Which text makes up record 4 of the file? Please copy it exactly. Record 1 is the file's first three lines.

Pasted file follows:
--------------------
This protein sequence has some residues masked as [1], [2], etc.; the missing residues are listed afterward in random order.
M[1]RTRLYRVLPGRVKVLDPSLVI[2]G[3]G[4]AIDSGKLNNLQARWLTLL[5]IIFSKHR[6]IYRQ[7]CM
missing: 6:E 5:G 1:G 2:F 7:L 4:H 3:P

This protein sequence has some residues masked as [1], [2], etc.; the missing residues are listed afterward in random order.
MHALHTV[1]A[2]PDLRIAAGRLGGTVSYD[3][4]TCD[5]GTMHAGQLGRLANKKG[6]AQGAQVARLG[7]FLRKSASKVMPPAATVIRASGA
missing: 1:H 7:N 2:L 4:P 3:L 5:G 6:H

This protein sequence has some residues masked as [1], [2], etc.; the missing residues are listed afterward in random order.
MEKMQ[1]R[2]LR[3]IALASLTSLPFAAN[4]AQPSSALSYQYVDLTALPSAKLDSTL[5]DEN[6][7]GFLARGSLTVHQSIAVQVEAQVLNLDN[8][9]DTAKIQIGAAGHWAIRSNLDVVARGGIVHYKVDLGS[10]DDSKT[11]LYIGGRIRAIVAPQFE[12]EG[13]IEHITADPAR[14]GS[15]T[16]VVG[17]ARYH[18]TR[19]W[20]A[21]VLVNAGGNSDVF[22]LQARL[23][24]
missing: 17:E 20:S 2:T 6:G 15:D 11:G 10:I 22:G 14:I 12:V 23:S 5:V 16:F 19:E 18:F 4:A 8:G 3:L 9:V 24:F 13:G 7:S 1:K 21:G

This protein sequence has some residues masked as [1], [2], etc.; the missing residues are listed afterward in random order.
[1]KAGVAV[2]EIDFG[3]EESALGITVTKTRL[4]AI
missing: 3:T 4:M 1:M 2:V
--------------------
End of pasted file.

This protein sequence has some residues masked as [1], [2], etc.; the missing residues are listed afterward in random order.
[1]KAGVAV[2]EIDFG[3]EESALGITVTKTRL[4]AI
missing: 3:T 4:M 1:M 2:V